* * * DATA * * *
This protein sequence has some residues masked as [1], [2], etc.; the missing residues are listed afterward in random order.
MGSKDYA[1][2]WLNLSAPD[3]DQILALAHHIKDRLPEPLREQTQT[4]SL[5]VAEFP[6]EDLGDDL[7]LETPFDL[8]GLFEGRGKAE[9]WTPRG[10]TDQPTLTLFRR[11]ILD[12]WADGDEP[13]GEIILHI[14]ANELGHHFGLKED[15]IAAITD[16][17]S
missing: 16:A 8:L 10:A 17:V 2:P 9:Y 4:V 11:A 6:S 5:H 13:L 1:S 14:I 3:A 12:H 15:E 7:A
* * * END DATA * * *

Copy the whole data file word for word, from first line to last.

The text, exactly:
This protein sequence has some residues masked as [1], [2], etc.; the missing residues are listed afterward in random order.
MGSKDYA[1][2]WLNLSAPD[3]DQILALAHHIKDRLPEPLREQTQT[4]SL[5]VAEFP[6]EDLGDDL[7]LETPFDL[8]GLFEGRGKAE[9]WTPRG[10]TDQPTLTLFRR[11]ILD[12]WADGDEP[13]GEIILHI[14]ANELGHHFGLKED[15]IAAITD[16][17]S
missing: 16:A 8:L 10:A 17:V 2:P 9:Y 4:V 11:A 6:S 5:H 13:L 1:S 14:I 3:A 12:H 15:E 7:A